Capturing the twists and turns in the lives of three generations of Black women, celebrated American author Emily Bernard’s memoir, “Black is the Body” takes a heartwarming look at the complexities of race, womanhood, motherhood and friendship.
During a transatlantic interview earlier this month, we spoke to Bernard about the inspiration behind her memoir and the stories behind the 12 deeply personal essays that make up the book.
Celebrated author Emily Bernard, a professor of English at the University of Vermont, is winning accolades for her most recent book, Black is the Body: Stories from My Grandmother’s Time, My Mother’s Time, and Mine which recently won the Christopher Isherwood Prize for autobiographical prose in the Los Angeles Times 2020 Book Prizes competition.
Her wide-ranging, insightful essays explore many subjects, including race, class, adoption, womanhood and generational love.
Bernard, who grew up in Nashville, Tennessee and received her PhD in American studies from Yale University, said she was compelled to write the essays after reflecting on an incident which happened years earlier when she was stabbed in a coffee shop in August 1994.
“Suddenly, without warning, the man pulled out a hunting knife and began randomly stabbing customers…”
“I was sitting in a coffee shop in New Haven, Connecticut minding my own business,” Bernard recalls, who at the time was a Yale graduate student. “But in a coffee shop, you never know who will walk through the door.”
Bernard said she noticed a man who rode up on a bicycle and boldly entered the coffee shop. He seemed to be acting oddly.
The man seated himself at a nearby table near Bernard and began to survey the customers. Suddenly, without warning, the man pulled out a hunting knife and began randomly stabbing customers, a total of seven, including Bernard. The man lunged at her and stabbed her in the stomach.
“I looked in his eyes and there was nobody there,” Bernard recalls. “In a way, I was lucky that he only had a knife. It’s a strange kind of danger being at the wrong end of the hunting knife when the stranger is obviously mentally ill,” she said. “He was a paranoid schizophrenic, and he was truly out of his mind.”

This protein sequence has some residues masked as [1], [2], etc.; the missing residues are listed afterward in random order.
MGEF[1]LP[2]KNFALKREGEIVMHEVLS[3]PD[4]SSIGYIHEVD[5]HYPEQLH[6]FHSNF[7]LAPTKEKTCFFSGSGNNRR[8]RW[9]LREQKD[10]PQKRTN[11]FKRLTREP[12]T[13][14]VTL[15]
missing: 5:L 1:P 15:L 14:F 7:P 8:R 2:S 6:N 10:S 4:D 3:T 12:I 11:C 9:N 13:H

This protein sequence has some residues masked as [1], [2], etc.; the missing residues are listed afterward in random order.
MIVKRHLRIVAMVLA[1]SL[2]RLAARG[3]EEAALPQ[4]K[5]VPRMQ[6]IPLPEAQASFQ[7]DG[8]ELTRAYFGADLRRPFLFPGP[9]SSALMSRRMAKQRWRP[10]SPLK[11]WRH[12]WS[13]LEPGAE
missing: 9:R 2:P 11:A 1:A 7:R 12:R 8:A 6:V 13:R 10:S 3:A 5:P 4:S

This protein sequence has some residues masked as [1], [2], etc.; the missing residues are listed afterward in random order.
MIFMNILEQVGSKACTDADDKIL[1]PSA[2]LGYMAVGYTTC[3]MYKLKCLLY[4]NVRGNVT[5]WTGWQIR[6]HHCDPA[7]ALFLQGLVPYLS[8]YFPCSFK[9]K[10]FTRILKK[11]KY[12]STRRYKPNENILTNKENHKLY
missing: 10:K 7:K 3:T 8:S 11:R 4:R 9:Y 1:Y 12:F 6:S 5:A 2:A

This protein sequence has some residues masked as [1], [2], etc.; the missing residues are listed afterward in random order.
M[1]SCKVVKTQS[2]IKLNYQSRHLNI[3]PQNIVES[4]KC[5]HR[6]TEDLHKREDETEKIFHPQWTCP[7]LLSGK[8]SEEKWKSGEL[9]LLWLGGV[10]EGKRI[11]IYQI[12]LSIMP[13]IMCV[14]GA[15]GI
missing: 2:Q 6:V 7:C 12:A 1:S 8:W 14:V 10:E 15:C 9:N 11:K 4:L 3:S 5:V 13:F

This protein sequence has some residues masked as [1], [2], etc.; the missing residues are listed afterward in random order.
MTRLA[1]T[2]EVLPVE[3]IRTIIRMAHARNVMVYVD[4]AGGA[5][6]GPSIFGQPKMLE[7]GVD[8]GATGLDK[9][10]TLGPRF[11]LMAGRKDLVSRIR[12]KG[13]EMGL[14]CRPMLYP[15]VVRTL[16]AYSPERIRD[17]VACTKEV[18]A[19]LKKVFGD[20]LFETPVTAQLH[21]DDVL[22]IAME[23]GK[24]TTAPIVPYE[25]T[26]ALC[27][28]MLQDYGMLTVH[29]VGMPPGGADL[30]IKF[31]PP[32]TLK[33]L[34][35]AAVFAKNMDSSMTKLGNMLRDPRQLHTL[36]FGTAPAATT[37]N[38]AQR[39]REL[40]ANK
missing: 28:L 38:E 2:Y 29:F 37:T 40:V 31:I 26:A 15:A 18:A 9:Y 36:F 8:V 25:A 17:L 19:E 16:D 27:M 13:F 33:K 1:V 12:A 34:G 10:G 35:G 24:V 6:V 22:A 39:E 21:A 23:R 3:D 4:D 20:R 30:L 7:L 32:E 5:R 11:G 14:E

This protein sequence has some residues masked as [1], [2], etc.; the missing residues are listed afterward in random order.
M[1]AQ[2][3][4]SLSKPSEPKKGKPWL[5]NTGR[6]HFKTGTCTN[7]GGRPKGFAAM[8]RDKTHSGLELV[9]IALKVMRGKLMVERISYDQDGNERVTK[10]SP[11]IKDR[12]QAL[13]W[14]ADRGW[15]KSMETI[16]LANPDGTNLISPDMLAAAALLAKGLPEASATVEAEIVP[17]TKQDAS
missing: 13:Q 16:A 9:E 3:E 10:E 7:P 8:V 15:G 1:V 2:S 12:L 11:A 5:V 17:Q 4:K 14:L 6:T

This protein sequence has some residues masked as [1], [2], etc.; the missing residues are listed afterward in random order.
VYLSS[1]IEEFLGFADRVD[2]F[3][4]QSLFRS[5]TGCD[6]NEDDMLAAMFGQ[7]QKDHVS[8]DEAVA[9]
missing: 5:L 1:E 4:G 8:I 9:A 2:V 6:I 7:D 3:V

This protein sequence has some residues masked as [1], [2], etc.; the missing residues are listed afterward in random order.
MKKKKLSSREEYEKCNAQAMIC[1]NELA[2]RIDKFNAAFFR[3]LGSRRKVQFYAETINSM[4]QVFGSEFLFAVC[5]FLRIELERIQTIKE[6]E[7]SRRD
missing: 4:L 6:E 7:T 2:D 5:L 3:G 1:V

The man escaped on his bicycle but was caught by police. Bernard was rushed to the hospital.
She conceived the essays in 2001 while recovering from another surgery on her lower bowel. Bernard said she still experiences several pains from the wounds that have formed scar tissue.
“The attack unleashed the storyteller in me,” Bernard said. “Scar Tissue” took her years to write and ultimately changed the way she moved through the world.
“I don’t travel in the same way anymore,” said Bernard, adding that she is much more cautious about her surroundings.
In her essay “Going Home”, Bernard pays homage to her mother and grandmother.
“I wanted to relive and invite the experiences of these women who no longer walk the earth,” said Bernard. “My ambition was to honor the glory of their everyday lives.
“My grandmother had a very hard marriage. She had few choices and there were a lot of rules of behaviour she had to follow, such as how to care for her children.
“There is so much strength in our ancestors and I wanted to give them life, breath and to write about the everyday choices that women make…”
“There is so much strength in our ancestors and I wanted to give them life, breath and to write about the everyday choices that women make,” Bernard reflected. “I wanted to let their sunlight shine. I wanted to tell their stories of how they both empower us and hold us back and know what we should let go of in order to move forward.”
In “Motherland,” Bernard writes an essay about international adoption and chronicles traveling to Ethiopia to adopt her twin daughters, Giulia and Isabella. She has been raising them to embrace their Ethiopian and American roots but bemoans the fact that at the tender age of six, the twin girls became aware of race.
Other essays include “The N Word,” where Bernard recalls facing a room full of white faces who had never been taught by a Black instructor; marrying an Italian white man from the North and introducing him to her southern family; and in “Intersections”, traveling with her family through the South with her white husband at the wheel. The car gets a flat tire and the fears of her Trinidadian father come to the surface about being stranded in the South where historically Blacks could be beaten up or worse by whites.
In summary, Bernard said that the essays are also about a Black woman moving through traditionally white spaces in America.
The author said she is overwhelmed by the response she has received from readers who have read the book.
“When I wrote this book, I thought it would be a quiet book of essays. People have had responses to this book that have been very moving to me. Making connections with the reader has been tremendous,” Bernard said.
Black is the Body: Stories from My Grandmother’s Time, My Mother’s Time, and Mine is published by Penguin Random House.
This article was written by Shirley Hawkins